All images courtesy of dUg Pinnick/New Ocean Media

Andrew:
To that end, what sort of detrimental effect do you feel that’s had on music in general?

dUg:
I don’t think in those terms, because when progress happens, art changes. It’s like this, when they came up with the first drum machine, a lot of drummers lost their jobs. But all of a sudden, this sort of steadiness and timing came in, and that changed us all and made us start to play with click tracks, and it made drummers better. Now, in this case, the old school is still here, people still buy records, and people still buy CDs, but the new world sees and listens to music differently, right? They listen to their music on iPhones, and the music they like is totally different too. It’s their music. It’s the next generation’s music, and it’s kinda like when I was young, and I went and listened to The Allman Brothers, my folks would go, “That’s not blues. Listen to BB King.” So, it’s all about progress, what we can learn from it, and how we can morph our art into it. I try to look at everything as a positive. I mean, it’s hard. I sometimes look at it the other way also, because when Napster came along, yeah, everybody started giving our music away, and that sucked. Of course, if someone gives your music away for free, you’re not going to be able to make them pay for it again. So, that fucked us royally. So what happened? We had to learn how to make great merch so that people buy that, and also have better concerts so people come to see us live. With everything that happens to you, you’ve just gotta adapt to it in your own ways. Man, this bullshit with people crying because of what happened, it’s just that – bullshit. You can’t keep crying. You stand up, and you fucking get on with it.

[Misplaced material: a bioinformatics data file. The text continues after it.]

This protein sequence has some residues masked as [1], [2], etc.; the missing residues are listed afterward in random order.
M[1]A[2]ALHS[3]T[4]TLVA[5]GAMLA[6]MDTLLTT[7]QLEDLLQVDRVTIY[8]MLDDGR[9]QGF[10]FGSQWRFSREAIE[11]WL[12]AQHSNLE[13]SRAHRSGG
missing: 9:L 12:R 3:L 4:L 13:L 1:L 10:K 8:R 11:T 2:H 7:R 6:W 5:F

Andrew:
I wanted to touch on the album’s closer, “Everything Everywhere.” What’s the meaning behind that track, and what made it a perfect ending to Three Sides of One?

dUg:
I wanted to write a song that sounded like The Beatles. [Laughs]. I’d like to sing it with people in the crowd crying and singing along. That was the thought there. It’s like, it’s just my anthem. I just hope I can watch a whole crowd singing it with their hands in the air because that will make me feel good. And I think it has an element of truth in it, because we’re all looking for love, and it seems that love has a way of wading through the bullshit, a way of healing all of that, and seeing us through the bullshit. That song was my way home, and my way of healing, and blah blah blah. [Laughs].

Andrew:
You mentioned that Jerry and Ty didn’t necessarily want to make an album unless it was better than everything else. So, after fourteen years, do you feel you guys hit the mark in terms of bettering everything that you’ve done before?

dUg: